- The government of the northern province of Xinjiang this morning sentenced to
death two members of Uyghur ethnicity arrested in the aftermath of clashes
in April in the prefecture of Kashgar, during which 21 people died. The
courts ruled that Musa Hesen and Rehman Hupur are guilty of
"terrorism" and "murder." Musa
also has been accused of having founded a group "that has carried on illegal
religious activities for years with the aim of promoting extremism."
The province is one of the most turbulent in all of China: It is home to the ethnic Uyghur, Turkic speaking peoples of the Islamic religion, who have always sought to gain independence from Beijing. The central government has sent hundreds of thousands of Han Chinese to the region to try to make them the dominant ethnic group. It also imposes serious restrictions on freedom of religion, Muslim practices, the teaching of the language and the local culture.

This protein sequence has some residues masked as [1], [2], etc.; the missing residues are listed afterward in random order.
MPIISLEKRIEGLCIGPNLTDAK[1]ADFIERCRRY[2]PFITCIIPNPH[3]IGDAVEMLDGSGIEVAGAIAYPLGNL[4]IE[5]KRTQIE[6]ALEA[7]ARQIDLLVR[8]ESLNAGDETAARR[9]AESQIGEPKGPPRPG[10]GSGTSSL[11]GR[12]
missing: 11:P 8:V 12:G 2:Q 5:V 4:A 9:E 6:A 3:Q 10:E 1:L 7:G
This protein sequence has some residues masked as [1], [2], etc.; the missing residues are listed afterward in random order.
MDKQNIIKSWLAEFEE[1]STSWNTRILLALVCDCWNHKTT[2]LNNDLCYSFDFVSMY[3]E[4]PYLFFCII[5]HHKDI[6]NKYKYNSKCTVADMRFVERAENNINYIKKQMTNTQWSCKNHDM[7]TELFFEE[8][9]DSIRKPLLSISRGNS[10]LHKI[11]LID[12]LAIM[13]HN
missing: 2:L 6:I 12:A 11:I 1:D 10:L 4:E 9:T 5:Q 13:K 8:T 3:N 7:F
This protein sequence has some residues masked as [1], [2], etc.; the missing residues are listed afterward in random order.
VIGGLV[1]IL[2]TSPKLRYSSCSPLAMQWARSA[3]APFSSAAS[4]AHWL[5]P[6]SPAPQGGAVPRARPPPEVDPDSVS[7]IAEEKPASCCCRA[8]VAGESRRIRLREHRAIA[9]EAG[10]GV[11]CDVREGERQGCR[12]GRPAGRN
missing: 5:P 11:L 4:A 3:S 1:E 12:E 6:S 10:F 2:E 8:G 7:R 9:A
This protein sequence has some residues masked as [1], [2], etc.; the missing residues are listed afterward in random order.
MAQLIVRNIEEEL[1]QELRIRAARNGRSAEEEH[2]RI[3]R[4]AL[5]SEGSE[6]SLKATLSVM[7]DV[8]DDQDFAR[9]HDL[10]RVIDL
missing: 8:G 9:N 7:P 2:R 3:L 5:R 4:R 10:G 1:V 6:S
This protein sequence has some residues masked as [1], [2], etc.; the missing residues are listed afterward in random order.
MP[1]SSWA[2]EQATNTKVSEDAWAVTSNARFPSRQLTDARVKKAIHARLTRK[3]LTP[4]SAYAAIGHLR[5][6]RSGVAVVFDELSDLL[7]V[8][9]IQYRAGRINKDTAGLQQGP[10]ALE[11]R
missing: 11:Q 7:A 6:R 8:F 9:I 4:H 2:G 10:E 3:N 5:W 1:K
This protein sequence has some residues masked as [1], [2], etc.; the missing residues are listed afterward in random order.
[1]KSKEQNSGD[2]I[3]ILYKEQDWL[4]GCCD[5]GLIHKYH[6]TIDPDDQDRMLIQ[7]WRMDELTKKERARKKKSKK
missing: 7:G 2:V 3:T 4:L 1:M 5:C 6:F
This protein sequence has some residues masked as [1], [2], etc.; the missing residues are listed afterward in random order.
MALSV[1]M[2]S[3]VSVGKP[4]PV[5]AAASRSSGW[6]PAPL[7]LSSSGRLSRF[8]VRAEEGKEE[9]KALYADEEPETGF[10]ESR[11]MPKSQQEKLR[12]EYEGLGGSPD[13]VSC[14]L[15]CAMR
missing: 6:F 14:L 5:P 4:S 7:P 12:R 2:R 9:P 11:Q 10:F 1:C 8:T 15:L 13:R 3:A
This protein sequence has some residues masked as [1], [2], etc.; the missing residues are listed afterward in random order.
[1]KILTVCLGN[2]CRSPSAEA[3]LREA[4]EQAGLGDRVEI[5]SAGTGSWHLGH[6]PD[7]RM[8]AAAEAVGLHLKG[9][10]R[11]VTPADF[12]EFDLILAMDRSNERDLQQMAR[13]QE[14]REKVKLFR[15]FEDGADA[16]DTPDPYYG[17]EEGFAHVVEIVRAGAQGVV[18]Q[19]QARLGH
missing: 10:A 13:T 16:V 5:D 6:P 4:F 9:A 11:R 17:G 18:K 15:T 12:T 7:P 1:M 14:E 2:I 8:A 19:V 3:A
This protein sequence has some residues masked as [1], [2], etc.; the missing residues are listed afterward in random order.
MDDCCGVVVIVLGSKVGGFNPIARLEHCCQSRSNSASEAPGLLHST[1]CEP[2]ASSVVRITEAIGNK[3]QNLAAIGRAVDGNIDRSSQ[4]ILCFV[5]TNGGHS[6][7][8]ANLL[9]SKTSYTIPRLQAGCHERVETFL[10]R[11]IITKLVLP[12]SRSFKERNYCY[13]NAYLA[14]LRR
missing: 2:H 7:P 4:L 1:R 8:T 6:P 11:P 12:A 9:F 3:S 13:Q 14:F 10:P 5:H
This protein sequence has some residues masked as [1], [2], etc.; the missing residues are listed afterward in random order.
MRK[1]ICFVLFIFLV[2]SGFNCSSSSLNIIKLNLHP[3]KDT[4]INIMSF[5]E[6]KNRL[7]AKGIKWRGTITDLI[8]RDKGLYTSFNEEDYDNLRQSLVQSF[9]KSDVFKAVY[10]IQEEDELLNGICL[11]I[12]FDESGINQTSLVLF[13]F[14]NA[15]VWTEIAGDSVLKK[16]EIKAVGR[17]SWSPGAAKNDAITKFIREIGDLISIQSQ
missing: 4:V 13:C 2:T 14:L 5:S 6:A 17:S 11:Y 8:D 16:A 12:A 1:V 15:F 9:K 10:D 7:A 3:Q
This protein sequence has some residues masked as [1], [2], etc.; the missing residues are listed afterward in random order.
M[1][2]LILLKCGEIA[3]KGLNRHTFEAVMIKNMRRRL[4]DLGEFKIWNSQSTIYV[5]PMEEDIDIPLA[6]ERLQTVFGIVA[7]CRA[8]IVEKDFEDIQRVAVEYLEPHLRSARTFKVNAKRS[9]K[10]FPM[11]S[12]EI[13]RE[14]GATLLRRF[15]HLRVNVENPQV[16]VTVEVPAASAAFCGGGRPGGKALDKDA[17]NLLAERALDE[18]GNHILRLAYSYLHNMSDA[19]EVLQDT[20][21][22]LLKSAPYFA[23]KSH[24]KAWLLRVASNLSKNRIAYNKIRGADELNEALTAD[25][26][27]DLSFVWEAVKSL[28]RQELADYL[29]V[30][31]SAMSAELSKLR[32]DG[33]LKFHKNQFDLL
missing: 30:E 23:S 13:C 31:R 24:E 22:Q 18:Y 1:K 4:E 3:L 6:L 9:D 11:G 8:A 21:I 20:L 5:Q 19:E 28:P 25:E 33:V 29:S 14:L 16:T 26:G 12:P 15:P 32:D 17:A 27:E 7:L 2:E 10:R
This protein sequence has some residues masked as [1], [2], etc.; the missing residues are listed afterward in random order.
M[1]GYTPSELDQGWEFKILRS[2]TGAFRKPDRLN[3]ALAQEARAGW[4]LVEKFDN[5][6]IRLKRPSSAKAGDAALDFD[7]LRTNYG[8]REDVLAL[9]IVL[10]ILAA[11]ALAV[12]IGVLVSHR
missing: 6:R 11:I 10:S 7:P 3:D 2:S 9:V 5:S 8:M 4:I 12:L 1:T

Since 2009 a special system of Chinese police and army control is in place, imposed by Beijing after the riots in which nearly 200 people lost their lives. As a result of the violence hundreds of custodial sentences and dozens of death sentences were meted out. The Chinese authorities believe that the perpetrators of violence are Muslim extremists, but exiles claim that Beijing is "exaggerating" the threat of Islamic terrorism to justify the repression against the Uyghur population. Even the latest violence (in chronological order) was reported in different ways.
According to police, the clashes were born after an investigation carried out in the home of one of the convicts who "hid explosives that could have been used to make 10 bombs." The alleged terrorists reportedly kidnapped agents by deception, then set fire to the house to kill them. The population however claims that the clashes were sparked by the police insisted that the men "shave their beards and women take off their veils" in the town of Selibuya.